National Geographic : 1958 May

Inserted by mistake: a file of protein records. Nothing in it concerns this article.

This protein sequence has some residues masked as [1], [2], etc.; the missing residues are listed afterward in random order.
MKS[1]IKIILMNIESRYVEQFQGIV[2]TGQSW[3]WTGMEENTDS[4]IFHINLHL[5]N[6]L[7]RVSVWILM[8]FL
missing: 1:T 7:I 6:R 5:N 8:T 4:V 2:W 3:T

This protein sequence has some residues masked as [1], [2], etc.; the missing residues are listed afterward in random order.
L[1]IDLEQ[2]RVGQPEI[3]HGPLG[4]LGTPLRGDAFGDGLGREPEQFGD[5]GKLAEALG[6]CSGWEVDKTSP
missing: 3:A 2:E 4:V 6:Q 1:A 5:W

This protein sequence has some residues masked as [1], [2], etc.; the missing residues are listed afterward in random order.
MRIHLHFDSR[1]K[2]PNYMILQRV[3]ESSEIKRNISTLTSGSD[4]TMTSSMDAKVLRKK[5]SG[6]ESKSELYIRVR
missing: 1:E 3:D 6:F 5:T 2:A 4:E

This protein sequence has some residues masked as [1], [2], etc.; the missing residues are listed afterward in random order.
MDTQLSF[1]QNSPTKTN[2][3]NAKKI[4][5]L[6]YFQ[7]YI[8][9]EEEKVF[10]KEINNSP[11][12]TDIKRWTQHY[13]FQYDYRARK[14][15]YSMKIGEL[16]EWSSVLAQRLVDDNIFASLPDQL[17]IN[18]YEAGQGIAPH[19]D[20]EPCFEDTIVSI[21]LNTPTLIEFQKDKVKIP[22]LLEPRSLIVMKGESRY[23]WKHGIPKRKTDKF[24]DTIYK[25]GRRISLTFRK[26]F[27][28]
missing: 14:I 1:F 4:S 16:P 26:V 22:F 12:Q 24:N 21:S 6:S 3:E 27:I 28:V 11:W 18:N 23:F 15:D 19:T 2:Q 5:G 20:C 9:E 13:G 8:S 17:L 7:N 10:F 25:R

ready, quite prepared to dole out rations of sardines for breakfast, lunch, and dinner for the next several days, when suddenly we saw a car break through the Stygian gloom. A military road engineer in a Dodge Power Wagon was headed home on leave after a year spent in the remote desert. He told us not even the Sahara's worst sandstorm could stop him! He was followed by another truck with an Arab driver. He agreed to let us join him, put us between the two trucks, cautioned us to keep our eyes glued on his tail light, and off we went. The next three hours were a nightmare. All we could see was his dim rear light not the ground or anything around us. How he found his way, we never discovered. He must have had a homing instinct. And when we got to Ouargla it was raining. 700 It is not supposed to rain in Ouargla in April, but it was raining, nonetheless, in heavy, cold torrents. An Algerian guard at the outskirts of the oasis stopped us to look at our papers. He seemed frightened and wanted to talk to someone. "First these sandstorms!" he said. "Now rain. What is going to happen next?" Floodwaters Maroon Sahara Travelers We stopped for the night in Ouargla and continued on to Ghardaia the next day. There was no more sand in the air; the rain had cleared it. But the sky was ominously black and the wind still gale force. Just before nightfall we came into sight of the town. Visions of hot baths and good food danced before our eyes, because Ghardaia has one of the best hotels in the entire Sahara.